Microsoft on Tuesday denied a recent suggestion by the US department of labour that its plan to bolster diversity, including by investing $150 million and doubling the number of black employees in high ranking positions, amounted to illegal race discrimination.
The denial came in a blog post responding to a letter Microsoft received last week from the labour departments office of federal contract compliance programs concerning an initiative announced by chief executive Satya Nadela on June 23.
General counsel said the letter suggested that the initiative appears to imply that employment action may be taken on the basis of race and asked Microsoft to prove its efforts to improve opportunities were not illegal race-based decisions.
General counsel wrote, emphatically they are not. ”We are clear that the law prohibits us from discriminating on the basis of race, we hire and promote the most qualified person”.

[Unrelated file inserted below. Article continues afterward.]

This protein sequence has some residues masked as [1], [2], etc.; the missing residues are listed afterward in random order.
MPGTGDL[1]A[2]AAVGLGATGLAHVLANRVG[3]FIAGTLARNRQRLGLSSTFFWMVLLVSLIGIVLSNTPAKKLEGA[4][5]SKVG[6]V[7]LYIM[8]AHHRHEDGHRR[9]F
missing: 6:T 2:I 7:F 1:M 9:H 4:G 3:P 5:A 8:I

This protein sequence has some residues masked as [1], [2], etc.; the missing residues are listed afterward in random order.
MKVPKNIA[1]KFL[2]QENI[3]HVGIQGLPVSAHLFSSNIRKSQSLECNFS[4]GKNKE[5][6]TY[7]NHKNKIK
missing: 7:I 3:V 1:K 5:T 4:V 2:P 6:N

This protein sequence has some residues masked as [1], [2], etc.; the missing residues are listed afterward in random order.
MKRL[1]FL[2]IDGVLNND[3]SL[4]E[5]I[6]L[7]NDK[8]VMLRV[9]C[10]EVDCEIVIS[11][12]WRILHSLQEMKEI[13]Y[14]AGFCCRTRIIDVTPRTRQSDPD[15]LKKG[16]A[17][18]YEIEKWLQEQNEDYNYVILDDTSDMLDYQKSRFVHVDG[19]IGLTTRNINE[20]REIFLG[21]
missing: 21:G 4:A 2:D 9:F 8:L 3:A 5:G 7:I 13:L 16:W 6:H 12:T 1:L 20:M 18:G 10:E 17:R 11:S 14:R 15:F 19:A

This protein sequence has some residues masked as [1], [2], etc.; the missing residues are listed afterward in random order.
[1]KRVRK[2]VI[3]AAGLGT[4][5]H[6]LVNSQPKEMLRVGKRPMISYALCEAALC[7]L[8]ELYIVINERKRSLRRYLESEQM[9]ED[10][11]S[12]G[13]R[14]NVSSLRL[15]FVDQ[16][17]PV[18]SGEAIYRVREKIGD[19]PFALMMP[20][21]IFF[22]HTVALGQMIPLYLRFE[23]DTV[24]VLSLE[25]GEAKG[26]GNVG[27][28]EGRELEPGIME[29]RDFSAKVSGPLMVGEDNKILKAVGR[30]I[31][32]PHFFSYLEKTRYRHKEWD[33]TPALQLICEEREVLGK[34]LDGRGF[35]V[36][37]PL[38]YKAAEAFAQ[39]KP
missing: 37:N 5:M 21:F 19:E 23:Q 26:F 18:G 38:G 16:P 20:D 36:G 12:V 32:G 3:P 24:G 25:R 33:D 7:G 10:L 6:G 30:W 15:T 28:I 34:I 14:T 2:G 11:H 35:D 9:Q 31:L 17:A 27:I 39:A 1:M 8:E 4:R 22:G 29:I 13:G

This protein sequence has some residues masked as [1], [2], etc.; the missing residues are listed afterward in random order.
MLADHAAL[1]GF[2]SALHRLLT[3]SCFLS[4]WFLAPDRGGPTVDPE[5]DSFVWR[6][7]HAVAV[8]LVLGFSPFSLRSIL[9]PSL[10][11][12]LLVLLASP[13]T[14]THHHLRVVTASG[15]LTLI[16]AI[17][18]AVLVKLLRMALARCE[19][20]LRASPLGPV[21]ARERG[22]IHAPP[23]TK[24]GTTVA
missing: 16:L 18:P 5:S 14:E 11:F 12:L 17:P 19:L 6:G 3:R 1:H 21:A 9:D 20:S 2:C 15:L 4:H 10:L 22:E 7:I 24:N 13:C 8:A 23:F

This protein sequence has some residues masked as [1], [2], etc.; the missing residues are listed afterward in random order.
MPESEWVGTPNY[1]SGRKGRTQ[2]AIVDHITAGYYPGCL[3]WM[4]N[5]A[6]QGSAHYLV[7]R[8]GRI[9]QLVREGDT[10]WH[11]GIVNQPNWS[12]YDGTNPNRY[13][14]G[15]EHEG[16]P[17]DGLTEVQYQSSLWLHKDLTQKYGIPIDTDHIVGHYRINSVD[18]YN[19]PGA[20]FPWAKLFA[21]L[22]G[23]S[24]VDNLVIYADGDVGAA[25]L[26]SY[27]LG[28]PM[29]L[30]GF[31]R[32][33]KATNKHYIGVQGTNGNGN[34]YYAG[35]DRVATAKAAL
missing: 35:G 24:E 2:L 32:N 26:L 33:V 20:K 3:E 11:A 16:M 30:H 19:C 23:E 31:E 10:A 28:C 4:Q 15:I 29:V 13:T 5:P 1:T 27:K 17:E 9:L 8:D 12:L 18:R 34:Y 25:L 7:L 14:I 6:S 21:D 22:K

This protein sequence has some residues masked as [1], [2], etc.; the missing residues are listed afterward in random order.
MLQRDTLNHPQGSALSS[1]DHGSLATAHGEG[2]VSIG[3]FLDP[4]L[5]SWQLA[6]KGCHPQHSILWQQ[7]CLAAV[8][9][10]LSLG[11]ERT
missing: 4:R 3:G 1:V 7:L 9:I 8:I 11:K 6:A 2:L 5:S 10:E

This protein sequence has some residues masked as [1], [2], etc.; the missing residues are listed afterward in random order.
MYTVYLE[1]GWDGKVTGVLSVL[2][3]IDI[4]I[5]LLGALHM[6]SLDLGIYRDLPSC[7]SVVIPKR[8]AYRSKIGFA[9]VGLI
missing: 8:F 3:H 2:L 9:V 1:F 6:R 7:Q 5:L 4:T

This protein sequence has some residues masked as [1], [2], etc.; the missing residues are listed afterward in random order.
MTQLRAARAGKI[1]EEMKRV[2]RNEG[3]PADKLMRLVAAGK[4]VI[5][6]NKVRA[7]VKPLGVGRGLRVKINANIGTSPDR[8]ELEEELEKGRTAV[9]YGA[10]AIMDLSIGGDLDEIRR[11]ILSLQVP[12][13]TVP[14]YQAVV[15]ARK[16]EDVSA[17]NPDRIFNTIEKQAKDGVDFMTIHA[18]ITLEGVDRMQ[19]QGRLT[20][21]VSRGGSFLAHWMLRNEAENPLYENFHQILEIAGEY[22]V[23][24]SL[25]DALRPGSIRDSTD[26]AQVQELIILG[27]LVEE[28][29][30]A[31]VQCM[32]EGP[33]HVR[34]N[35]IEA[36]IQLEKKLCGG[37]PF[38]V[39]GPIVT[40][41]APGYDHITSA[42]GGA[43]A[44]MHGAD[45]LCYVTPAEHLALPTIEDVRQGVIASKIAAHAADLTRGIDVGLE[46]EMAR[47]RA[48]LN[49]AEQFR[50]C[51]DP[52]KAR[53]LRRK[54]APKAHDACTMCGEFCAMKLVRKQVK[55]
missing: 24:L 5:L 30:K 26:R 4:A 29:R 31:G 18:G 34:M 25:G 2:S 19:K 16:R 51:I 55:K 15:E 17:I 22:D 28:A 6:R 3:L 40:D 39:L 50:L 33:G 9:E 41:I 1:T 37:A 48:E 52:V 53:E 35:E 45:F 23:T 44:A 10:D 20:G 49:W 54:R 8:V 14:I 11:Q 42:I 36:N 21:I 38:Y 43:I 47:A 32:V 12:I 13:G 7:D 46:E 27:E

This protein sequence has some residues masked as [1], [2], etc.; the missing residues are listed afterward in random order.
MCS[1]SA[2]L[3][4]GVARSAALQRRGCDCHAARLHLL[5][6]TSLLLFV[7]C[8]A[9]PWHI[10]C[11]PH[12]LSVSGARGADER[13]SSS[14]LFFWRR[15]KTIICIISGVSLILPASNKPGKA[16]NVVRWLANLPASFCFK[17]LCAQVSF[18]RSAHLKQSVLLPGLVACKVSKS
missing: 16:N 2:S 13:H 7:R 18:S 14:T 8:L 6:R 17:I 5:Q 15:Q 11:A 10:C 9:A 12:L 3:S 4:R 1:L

Microsoft announced its initiative four weeks after the death of George Floyd at the hands of Minneapolis police sparked nation wide protests over racial inequality, and prompted more companies to confront inequality in their own ranks. Facebook and Alphabet Inc’s Google are among companies to pledge greater commitments to diversity.
Nadella pledged to double the number of black employees in the united states in senior and leadership roles by 2025. He also said Microsoft would conduct more transactions through black-owned banks, and make investments to support minority-owned banks and black-owned small businesses.